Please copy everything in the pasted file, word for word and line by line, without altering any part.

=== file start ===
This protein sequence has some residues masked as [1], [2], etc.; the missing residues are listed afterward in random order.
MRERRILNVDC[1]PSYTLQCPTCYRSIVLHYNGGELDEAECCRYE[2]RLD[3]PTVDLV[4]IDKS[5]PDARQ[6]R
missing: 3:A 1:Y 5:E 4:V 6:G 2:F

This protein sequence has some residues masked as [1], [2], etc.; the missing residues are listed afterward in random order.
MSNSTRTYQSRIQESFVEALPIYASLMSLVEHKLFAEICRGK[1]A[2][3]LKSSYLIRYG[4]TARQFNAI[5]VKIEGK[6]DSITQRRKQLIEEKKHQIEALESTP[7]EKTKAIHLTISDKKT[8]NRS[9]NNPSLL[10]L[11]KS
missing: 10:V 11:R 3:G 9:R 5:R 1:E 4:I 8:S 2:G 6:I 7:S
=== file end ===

This protein sequence has some residues masked as [1], [2], etc.; the missing residues are listed afterward in random order.
MRERRILNVDC[1]PSYTLQCPTCYRSIVLHYNGGELDEAECCRYE[2]RLD[3]PTVDLV[4]IDKS[5]PDARQ[6]R
missing: 3:A 1:Y 5:E 4:V 6:G 2:F

This protein sequence has some residues masked as [1], [2], etc.; the missing residues are listed afterward in random order.
MSNSTRTYQSRIQESFVEALPIYASLMSLVEHKLFAEICRGK[1]A[2][3]LKSSYLIRYG[4]TARQFNAI[5]VKIEGK[6]DSITQRRKQLIEEKKHQIEALESTP[7]EKTKAIHLTISDKKT[8]NRS[9]NNPSLL[10]L[11]KS
missing: 10:V 11:R 3:G 9:R 5:R 1:E 4:I 8:S 2:G 6:I 7:S